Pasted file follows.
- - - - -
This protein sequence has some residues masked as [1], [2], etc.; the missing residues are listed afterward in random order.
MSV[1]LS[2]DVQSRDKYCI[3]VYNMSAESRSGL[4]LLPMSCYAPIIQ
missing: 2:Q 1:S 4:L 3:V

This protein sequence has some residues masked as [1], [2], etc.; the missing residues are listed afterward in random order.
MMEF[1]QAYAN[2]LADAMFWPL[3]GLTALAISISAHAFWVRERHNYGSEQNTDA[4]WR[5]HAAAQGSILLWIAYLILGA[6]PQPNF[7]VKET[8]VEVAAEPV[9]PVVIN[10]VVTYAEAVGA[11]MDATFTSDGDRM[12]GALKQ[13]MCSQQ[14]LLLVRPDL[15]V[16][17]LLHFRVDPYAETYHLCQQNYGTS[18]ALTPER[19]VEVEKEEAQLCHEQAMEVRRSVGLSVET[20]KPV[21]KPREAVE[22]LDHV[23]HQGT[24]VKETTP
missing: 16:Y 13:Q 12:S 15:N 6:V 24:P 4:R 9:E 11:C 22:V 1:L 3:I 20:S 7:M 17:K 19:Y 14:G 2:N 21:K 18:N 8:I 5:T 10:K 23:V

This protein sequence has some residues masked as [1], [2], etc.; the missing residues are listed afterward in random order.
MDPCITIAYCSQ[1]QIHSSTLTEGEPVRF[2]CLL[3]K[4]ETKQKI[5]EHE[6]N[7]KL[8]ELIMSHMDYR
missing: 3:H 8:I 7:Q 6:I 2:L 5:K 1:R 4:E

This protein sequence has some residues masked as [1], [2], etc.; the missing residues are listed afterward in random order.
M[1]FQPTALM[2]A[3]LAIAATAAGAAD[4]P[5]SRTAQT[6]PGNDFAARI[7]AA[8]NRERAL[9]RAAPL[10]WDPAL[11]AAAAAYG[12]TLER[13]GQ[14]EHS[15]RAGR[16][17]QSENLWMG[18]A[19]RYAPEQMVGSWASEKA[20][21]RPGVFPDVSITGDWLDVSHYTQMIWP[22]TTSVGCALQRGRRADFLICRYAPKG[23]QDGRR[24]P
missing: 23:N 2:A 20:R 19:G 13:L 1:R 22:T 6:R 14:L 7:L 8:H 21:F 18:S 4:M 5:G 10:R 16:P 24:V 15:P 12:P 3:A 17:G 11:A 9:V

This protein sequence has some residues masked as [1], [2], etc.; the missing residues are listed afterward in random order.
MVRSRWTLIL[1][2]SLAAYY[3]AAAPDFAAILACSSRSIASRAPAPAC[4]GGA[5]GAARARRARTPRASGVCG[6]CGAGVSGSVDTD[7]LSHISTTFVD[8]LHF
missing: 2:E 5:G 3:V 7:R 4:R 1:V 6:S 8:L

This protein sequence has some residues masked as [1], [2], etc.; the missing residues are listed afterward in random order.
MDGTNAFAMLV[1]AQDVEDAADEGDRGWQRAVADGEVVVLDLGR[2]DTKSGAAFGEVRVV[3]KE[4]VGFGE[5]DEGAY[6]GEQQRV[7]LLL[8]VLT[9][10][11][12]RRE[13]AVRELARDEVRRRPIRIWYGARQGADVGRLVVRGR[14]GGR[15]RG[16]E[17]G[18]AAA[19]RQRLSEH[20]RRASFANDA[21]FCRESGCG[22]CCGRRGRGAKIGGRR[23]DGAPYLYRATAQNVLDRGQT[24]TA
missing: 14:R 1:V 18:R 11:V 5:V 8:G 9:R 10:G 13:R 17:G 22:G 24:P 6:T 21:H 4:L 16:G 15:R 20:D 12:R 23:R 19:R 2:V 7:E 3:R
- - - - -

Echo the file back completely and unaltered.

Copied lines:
This protein sequence has some residues masked as [1], [2], etc.; the missing residues are listed afterward in random order.
MSV[1]LS[2]DVQSRDKYCI[3]VYNMSAESRSGL[4]LLPMSCYAPIIQ
missing: 2:Q 1:S 4:L 3:V

This protein sequence has some residues masked as [1], [2], etc.; the missing residues are listed afterward in random order.
MMEF[1]QAYAN[2]LADAMFWPL[3]GLTALAISISAHAFWVRERHNYGSEQNTDA[4]WR[5]HAAAQGSILLWIAYLILGA[6]PQPNF[7]VKET[8]VEVAAEPV[9]PVVIN[10]VVTYAEAVGA[11]MDATFTSDGDRM[12]GALKQ[13]MCSQQ[14]LLLVRPDL[15]V[16][17]LLHFRVDPYAETYHLCQQNYGTS[18]ALTPER[19]VEVEKEEAQLCHEQAMEVRRSVGLSVET[20]KPV[21]KPREAVE[22]LDHV[23]HQGT[24]VKETTP
missing: 16:Y 13:Q 12:S 15:N 6:V 24:P 4:R 9:E 11:C 22:V 1:L 3:I 20:S 7:M 17:K 19:Y 14:G 2:N 21:K 18:N 8:I 5:T 10:K 23:V

This protein sequence has some residues masked as [1], [2], etc.; the missing residues are listed afterward in random order.
MDPCITIAYCSQ[1]QIHSSTLTEGEPVRF[2]CLL[3]K[4]ETKQKI[5]EHE[6]N[7]KL[8]ELIMSHMDYR
missing: 3:H 8:I 7:Q 6:I 2:L 5:K 1:R 4:E

This protein sequence has some residues masked as [1], [2], etc.; the missing residues are listed afterward in random order.
M[1]FQPTALM[2]A[3]LAIAATAAGAAD[4]P[5]SRTAQT[6]PGNDFAARI[7]AA[8]NRERAL[9]RAAPL[10]WDPAL[11]AAAAAYG[12]TLER[13]GQ[14]EHS[15]RAGR[16][17]QSENLWMG[18]A[19]RYAPEQMVGSWASEKA[20][21]RPGVFPDVSITGDWLDVSHYTQMIWP[22]TTSVGCALQRGRRADFLICRYAPKG[23]QDGRR[24]P
missing: 23:N 2:A 20:R 19:G 13:L 1:R 22:T 6:R 14:L 7:L 8:H 21:F 18:S 4:M 5:G 10:R 16:P 24:V 15:P 12:P 3:A 17:G 11:A 9:V

This protein sequence has some residues masked as [1], [2], etc.; the missing residues are listed afterward in random order.
MVRSRWTLIL[1][2]SLAAYY[3]AAAPDFAAILACSSRSIASRAPAPAC[4]GGA[5]GAARARRARTPRASGVCG[6]CGAGVSGSVDTD[7]LSHISTTFVD[8]LHF
missing: 2:E 5:G 3:V 7:R 4:R 1:V 6:S 8:L

This protein sequence has some residues masked as [1], [2], etc.; the missing residues are listed afterward in random order.
MDGTNAFAMLV[1]AQDVEDAADEGDRGWQRAVADGEVVVLDLGR[2]DTKSGAAFGEVRVV[3]KE[4]VGFGE[5]DEGAY[6]GEQQRV[7]LLL[8]VLT[9][10][11][12]RRE[13]AVRELARDEVRRRPIRIWYGARQGADVGRLVVRGR[14]GGR[15]RG[16]E[17]G[18]AAA[19]RQRLSEH[20]RRASFANDA[21]FCRESGCG[22]CCGRRGRGAKIGGRR[23]DGAPYLYRATAQNVLDRGQT[24]TA
missing: 14:R 1:V 18:R 11:V 5:V 8:G 9:R 10:G 13:R 17:G 22:G 24:P 6:T 21:H 4:L 16:G 15:R 20:D 12:R 23:R 19:R 2:V 7:E 3:R